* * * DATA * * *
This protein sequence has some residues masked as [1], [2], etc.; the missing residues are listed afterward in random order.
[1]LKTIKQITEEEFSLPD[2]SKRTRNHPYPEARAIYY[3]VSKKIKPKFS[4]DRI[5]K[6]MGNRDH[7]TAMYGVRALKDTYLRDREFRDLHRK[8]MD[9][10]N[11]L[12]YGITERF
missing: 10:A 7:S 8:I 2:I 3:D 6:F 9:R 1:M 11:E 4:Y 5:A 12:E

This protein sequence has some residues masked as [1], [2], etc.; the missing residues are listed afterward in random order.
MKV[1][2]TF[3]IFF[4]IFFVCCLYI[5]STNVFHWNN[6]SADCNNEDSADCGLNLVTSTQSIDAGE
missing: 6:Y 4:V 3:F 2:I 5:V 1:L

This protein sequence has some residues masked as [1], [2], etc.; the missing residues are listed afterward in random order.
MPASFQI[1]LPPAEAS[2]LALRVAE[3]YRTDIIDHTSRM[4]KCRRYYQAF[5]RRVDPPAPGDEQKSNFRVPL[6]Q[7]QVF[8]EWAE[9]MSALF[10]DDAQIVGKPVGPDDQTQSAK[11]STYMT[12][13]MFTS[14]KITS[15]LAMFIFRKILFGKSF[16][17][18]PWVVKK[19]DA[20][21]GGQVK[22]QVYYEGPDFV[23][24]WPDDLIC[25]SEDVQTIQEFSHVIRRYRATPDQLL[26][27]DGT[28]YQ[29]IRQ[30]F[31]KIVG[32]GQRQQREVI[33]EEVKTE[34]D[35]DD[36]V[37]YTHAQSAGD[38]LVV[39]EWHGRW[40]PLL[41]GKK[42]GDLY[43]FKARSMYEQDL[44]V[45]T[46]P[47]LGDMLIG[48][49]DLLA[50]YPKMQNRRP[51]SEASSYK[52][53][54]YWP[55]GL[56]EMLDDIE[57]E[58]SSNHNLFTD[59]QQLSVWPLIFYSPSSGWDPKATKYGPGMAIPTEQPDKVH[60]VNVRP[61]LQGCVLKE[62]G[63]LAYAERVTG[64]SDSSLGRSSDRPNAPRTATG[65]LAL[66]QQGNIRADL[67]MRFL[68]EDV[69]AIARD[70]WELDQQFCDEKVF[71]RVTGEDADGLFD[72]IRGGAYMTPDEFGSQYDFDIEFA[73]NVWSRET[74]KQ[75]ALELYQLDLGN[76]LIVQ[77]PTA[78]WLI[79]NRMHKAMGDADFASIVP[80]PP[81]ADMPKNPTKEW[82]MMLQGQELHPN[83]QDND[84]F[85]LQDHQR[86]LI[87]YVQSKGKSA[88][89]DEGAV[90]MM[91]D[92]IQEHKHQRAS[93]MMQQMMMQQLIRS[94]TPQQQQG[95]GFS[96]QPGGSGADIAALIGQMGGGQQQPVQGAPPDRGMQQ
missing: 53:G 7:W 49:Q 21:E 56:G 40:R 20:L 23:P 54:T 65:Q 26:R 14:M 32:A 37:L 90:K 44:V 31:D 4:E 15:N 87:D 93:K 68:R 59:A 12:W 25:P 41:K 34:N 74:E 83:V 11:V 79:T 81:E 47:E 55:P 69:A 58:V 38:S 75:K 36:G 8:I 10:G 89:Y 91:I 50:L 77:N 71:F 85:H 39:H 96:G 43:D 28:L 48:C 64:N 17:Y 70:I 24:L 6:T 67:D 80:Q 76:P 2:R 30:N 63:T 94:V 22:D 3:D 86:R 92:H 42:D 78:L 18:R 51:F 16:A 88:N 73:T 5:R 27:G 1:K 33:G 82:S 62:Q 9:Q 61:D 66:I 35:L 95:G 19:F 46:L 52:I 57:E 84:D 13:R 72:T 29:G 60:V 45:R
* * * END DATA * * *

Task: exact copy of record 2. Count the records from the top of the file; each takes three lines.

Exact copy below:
This protein sequence has some residues masked as [1], [2], etc.; the missing residues are listed afterward in random order.
MKV[1][2]TF[3]IFF[4]IFFVCCLYI[5]STNVFHWNN[6]SADCNNEDSADCGLNLVTSTQSIDAGE
missing: 6:Y 4:V 3:F 2:I 5:V 1:L